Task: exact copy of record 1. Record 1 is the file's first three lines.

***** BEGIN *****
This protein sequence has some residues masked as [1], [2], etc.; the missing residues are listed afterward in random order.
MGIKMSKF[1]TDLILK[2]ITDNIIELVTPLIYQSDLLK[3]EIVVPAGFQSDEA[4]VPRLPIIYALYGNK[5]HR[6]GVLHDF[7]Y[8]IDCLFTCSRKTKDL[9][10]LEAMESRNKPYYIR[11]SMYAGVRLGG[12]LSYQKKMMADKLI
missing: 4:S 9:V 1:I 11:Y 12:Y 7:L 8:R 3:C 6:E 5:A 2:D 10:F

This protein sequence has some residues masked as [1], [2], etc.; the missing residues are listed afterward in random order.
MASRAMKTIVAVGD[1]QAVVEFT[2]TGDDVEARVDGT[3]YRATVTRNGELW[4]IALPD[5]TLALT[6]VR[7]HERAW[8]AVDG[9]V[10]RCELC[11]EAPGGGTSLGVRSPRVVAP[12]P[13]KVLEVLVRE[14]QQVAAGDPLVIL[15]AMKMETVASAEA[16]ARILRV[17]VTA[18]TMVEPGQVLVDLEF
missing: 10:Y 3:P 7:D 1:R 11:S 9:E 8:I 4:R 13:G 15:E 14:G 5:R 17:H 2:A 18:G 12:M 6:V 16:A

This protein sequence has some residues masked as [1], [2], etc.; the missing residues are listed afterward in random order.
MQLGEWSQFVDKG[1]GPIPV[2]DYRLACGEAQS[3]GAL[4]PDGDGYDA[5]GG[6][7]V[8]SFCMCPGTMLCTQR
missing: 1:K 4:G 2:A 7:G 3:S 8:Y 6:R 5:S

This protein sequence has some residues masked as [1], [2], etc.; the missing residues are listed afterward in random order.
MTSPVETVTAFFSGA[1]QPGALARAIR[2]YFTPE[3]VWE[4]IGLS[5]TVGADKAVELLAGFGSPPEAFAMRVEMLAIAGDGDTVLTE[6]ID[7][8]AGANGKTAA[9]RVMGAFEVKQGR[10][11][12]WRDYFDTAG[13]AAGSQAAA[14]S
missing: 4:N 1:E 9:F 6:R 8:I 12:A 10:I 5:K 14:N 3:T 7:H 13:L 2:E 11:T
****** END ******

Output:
This protein sequence has some residues masked as [1], [2], etc.; the missing residues are listed afterward in random order.
MGIKMSKF[1]TDLILK[2]ITDNIIELVTPLIYQSDLLK[3]EIVVPAGFQSDEA[4]VPRLPIIYALYGNK[5]HR[6]GVLHDF[7]Y[8]IDCLFTCSRKTKDL[9][10]LEAMESRNKPYYIR[11]SMYAGVRLGG[12]LSYQKKMMADKLI
missing: 4:S 9:V 1:I 11:Y 12:Y 7:L 8:R 3:C 6:E 5:A 2:D 10:F